Michele Bachmann has long bolstered her family values bona fides in political campaigns with the story of how she and her husband Marcus raised 23 foster children along with their five biological kids.
Now she's explaining why they took on the challenge -- but again in the context of helping her political ambitions.[jump]
On Wednesday night in South Carolina, she told a roomful of admirers about a miscarriage she had years ago, and its impact:
"At that moment, we didn't think of ourselves as overly career-minded or overly materialistic, but when we lost that child, it changed us, and it changed us forever," she said. "We made a commitment that no matter how many children were brought into our life, we would receive them because we are committed to life."
Raising five biological children, let alone 23 foster kids, is no easy thing. Neither is talking about a miscarriage. But these kinds of personal testaments are staples of the anti-abortion rights movement.
Sarah Palin gives speeches about how she considered having an abortion after learning that her baby Trig would be born with Down Syndrome, and she's happy to use Trig as a prop in photo ops.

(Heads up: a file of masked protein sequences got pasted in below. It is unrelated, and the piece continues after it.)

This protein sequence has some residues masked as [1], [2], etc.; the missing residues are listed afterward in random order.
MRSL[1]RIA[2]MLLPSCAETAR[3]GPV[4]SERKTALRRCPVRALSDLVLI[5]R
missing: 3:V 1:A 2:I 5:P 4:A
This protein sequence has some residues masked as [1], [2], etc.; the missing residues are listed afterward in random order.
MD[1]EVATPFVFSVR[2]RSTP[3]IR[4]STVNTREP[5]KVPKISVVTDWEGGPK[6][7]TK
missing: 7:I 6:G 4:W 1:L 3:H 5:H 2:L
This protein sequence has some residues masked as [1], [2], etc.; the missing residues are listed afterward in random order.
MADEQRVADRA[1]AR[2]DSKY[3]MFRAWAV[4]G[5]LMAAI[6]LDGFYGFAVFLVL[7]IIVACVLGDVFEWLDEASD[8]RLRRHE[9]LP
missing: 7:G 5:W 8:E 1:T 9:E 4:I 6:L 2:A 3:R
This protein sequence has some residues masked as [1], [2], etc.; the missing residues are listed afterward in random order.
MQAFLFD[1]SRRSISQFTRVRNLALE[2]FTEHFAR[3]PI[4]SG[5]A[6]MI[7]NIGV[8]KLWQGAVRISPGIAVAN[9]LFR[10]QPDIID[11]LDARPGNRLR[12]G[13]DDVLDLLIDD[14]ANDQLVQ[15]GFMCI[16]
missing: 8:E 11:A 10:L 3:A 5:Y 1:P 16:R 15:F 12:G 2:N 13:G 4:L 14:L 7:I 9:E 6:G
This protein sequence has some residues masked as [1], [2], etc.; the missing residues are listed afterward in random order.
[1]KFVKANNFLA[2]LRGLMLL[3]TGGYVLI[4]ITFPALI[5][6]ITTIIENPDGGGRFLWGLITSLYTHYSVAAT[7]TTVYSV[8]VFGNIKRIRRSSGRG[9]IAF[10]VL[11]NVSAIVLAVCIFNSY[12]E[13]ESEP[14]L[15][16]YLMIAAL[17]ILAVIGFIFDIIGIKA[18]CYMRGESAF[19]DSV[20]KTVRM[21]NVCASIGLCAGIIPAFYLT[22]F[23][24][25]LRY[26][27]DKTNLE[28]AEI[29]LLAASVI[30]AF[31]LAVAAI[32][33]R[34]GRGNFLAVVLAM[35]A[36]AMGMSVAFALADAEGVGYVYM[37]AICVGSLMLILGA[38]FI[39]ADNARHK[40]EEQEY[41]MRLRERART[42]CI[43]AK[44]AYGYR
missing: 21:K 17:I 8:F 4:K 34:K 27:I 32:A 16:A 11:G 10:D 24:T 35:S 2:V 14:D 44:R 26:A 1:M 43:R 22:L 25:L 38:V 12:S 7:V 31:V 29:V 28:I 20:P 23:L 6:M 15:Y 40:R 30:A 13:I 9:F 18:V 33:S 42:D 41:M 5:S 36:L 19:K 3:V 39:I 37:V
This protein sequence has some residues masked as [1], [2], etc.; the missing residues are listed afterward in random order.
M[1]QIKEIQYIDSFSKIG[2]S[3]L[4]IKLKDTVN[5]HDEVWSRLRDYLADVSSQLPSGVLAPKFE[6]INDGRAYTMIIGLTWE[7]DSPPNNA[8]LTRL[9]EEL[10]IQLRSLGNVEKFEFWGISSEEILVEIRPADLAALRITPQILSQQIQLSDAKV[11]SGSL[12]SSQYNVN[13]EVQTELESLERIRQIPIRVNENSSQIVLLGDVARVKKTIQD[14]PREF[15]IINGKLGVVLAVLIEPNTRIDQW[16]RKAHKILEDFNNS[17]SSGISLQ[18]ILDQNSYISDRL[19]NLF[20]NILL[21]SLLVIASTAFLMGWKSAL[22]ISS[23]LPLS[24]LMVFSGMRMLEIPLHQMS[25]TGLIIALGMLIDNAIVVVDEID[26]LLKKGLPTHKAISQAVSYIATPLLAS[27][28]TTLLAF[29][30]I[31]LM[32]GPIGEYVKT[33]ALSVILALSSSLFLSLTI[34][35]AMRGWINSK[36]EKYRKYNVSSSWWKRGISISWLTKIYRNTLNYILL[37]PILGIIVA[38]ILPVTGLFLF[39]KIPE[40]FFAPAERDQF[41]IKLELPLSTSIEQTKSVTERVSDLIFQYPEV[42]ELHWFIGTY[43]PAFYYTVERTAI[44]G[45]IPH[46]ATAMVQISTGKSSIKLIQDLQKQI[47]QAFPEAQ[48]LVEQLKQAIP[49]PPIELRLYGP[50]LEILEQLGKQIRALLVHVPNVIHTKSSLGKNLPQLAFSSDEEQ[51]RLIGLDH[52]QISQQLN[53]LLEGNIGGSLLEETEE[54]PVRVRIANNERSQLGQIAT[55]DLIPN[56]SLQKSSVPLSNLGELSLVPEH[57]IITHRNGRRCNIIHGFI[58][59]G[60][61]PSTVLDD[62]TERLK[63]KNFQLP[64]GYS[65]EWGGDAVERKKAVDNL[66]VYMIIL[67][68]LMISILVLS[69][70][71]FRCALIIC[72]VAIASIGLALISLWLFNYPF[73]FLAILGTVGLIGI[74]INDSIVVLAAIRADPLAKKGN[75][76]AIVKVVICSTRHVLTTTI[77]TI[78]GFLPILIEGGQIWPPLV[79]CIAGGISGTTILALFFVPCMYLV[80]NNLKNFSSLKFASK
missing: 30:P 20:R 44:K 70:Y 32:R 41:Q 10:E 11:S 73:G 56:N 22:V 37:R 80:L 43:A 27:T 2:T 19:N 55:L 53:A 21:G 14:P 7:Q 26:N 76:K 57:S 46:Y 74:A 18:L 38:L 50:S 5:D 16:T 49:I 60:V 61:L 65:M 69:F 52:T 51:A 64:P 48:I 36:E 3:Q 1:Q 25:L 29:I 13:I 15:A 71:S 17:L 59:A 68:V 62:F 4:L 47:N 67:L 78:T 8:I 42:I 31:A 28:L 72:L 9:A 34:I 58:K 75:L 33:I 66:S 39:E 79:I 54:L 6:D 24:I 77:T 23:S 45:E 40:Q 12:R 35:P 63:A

And former GOP Sen. Rick Santorum has no qualms talking about how his wife carried a baby to term, even though doctors knew the baby had no chance of survival outside the womb. She and his wife took the dead infant to her parents' home and introduced him to the other three small Santorum siblings, while singing songs and taking pictures.
To some folks, the retelling of these kinds of intensely personal stories for political gain might sound mawkish and tasteless. But for politicians like Bachmann, it helps separate them from anti-abortion flip-floppers like GOP front runner Mitt Romney.
The former Massachusetts governor may talk the anti-abortion talk, but Bachmann is showing she can walk the walk.